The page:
There’s a simple way for Biden to unify the party: He should announce his pick for vice president this week.
Given that Biden is 77 years old, his pick for vice president matters more than most. But it’s also crucial politically. It would be Biden’s best way of signaling that he wants to be the candidate for everyone, not just those who have a mind meld with him ideologically.
One name immediately comes to mind: California Sen. Kamala D. Harris.
To build a successful coalition, the candidates on the ballot should reflect those who are voting. The Democratic party and the broader spectrum of voters needed to beat Trump is racially diverse, disproportionately female and mostly younger than Biden. The ticket should be, too.
Harris has distinguished herself as a formidable opponent of the Trump administration. In hearings, her questioning of Trump acolytes has been piercing and devastating. And on the debate stage, she knows how to skewer an opponent (just ask Joe Biden). Plus, by picking someone who criticized him harshly in the past, Biden would be showing a stark contrast with Trump, who demands unquestioning loyalty from the sycophants in the White House. And at 55, Harris balances out Biden nicely on the age front, too.
There are other intriguing vice-presidential prospects, of course. Warren would have been an excellent president. She would make an excellent vice president. But she comes with the important caveat that if she left the Senate, her vacant Senate seat would be filled by the sitting Republican governor, Charlie Baker. That could swing control of the Senate to Republicans during the crucial first phase of a new Democratic administration. Democrats could be better served, perhaps, by having Warren appointed to a high-profile Cabinet post once it is clear that her Senate seat won’t be the deciding vote. Yes, that would be yet another annoying and unfair wait for Warren — but if there’s one thing we know about Warren, it’s that she persisted.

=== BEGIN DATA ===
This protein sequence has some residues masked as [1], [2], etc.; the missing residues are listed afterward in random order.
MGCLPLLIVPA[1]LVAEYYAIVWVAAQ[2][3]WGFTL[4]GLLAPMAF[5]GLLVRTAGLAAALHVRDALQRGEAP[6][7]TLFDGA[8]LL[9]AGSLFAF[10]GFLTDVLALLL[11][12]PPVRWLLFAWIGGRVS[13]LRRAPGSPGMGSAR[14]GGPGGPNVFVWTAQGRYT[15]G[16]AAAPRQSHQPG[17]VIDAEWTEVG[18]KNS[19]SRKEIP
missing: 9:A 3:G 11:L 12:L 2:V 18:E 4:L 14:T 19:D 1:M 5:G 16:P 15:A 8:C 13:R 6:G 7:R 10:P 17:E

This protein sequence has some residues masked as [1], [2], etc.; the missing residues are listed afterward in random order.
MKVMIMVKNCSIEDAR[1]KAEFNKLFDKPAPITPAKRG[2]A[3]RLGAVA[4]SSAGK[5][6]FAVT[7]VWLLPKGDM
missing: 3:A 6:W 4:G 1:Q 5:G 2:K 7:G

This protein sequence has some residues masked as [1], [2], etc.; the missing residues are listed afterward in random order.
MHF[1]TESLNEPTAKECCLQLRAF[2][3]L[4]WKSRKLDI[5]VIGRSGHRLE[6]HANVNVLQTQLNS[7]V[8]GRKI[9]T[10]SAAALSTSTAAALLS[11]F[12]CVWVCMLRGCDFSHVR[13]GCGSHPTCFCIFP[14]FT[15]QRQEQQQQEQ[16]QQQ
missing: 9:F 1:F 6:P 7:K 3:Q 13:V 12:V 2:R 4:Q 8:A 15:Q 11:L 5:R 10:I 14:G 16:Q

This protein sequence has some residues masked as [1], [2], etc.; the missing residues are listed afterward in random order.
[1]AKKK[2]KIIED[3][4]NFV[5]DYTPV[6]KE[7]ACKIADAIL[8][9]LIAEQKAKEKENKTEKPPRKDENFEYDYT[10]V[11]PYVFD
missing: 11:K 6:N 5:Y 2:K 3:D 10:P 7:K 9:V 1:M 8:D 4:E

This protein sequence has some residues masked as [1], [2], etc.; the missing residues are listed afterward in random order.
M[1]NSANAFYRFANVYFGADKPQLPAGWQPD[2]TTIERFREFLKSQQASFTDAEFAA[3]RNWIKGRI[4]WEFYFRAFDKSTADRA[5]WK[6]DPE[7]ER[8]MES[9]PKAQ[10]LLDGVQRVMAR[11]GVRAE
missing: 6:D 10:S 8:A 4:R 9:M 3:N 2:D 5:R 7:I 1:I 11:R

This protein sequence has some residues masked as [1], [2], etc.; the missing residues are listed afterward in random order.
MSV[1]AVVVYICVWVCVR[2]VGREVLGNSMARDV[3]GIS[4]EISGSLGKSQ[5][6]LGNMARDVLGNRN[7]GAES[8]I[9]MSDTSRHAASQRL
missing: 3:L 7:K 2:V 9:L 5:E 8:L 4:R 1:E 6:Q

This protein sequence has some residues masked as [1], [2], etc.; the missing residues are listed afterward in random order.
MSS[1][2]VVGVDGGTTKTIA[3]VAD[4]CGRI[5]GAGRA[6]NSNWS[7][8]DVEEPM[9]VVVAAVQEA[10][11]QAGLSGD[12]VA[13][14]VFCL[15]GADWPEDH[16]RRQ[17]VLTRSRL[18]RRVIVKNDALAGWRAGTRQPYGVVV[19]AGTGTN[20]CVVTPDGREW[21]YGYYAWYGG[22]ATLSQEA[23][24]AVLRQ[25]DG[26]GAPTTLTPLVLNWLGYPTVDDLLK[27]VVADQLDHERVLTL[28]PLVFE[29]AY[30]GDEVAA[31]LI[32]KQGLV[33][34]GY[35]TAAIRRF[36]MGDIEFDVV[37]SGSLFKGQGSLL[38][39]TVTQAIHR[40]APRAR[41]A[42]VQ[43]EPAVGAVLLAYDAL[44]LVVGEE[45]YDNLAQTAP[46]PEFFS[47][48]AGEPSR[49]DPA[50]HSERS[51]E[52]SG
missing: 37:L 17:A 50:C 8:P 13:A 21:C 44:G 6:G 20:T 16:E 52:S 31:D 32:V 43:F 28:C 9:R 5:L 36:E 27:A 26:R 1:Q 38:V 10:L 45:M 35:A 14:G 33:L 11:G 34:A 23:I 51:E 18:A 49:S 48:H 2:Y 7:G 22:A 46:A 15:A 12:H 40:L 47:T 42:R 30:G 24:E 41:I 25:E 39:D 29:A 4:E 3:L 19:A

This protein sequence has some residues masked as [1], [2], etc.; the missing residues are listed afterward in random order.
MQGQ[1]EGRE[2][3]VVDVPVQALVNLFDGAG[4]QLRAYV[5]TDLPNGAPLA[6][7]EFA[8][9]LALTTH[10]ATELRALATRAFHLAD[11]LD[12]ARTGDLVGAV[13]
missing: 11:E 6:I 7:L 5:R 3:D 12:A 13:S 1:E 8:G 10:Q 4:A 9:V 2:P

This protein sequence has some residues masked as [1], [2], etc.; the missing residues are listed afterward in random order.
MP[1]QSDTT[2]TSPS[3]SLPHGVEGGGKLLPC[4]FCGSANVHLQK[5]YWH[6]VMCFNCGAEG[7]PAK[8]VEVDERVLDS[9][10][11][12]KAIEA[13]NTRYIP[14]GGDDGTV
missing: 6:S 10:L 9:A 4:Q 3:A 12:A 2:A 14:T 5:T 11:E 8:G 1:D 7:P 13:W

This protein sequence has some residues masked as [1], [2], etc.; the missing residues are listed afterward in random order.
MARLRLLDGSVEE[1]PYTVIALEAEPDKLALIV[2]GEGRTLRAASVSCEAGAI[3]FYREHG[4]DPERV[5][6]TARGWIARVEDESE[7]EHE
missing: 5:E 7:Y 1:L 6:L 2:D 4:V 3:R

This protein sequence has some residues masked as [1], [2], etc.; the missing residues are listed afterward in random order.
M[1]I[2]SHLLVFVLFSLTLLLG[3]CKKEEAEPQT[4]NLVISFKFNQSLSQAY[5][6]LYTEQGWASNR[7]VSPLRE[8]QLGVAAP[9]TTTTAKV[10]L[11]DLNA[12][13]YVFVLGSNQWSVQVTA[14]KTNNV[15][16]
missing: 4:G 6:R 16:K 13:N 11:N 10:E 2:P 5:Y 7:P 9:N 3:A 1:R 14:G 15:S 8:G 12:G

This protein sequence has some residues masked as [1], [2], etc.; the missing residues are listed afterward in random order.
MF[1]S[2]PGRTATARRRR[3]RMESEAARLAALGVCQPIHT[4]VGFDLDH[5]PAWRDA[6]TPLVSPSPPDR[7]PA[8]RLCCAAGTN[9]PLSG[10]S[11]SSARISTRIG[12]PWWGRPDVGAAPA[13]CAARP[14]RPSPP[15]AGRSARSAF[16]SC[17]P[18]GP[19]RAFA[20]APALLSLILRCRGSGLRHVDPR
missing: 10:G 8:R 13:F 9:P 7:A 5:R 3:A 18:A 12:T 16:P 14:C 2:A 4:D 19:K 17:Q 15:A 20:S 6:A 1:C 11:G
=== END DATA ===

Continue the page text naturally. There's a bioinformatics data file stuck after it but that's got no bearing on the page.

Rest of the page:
Stacey Abrams could also be a smart pick. As a rising star in the party, she would fire up the Democratic base while also putting a Democratic victory in Georgia within reach. Her critics would say that her experience in Georgia state politics hasn’t prepared her for the national stage, but any Biden ticket is going to present plenty of experience to voters.
Biden himself has been relatively coy about his plans for a potential running mate. He has said that his experience serving as President Barack Obama’s vice president made it clear to him that it was crucial to have a No. 2 who aligned with him philosophically. That would rule out someone like Sanders or Julián Castro, who are much further left of Biden.
If Biden wants to pick someone philosophically similar, he would likely favor Minnesota Sen. Amy Klobuchar, former Texas congressman Beto O’Rourke or former South Bend, Ind., mayor Pete Buttigieg. They are all possibilities. Klobuchar would help Biden in the Midwest. O’Rourke could help make Texas competitive. (A recent poll showed Biden leading Trump by one percentage point in the seemingly solid red state.) And 38-year-old Mayor Pete would bring military experience while counterbalancing the narrative of a graying campaign.
One mistake Biden should avoid is picking someone whom he has to introduce to the country. Sen. Tim Kaine of Virginia did a fine job as Hillary Clinton’s running mate in 2016, but he didn’t bring a lot of new excitement or a proven base of voters to the ticket. By contrast, Harris, Abrams, Warren, Klobuchar, Buttigieg and O’Rourke are already household names to most Democrats. Picking them would broaden Biden’s support, bringing core constituencies into a ticket that needs every vote it can find to beat Trump.
Biden won big on Tuesday. Now, he should name his running mate. The sooner Democrats coalesce around a nominee and a big-tent ticket, the sooner they can shift their focus to what really matters: beating Trump.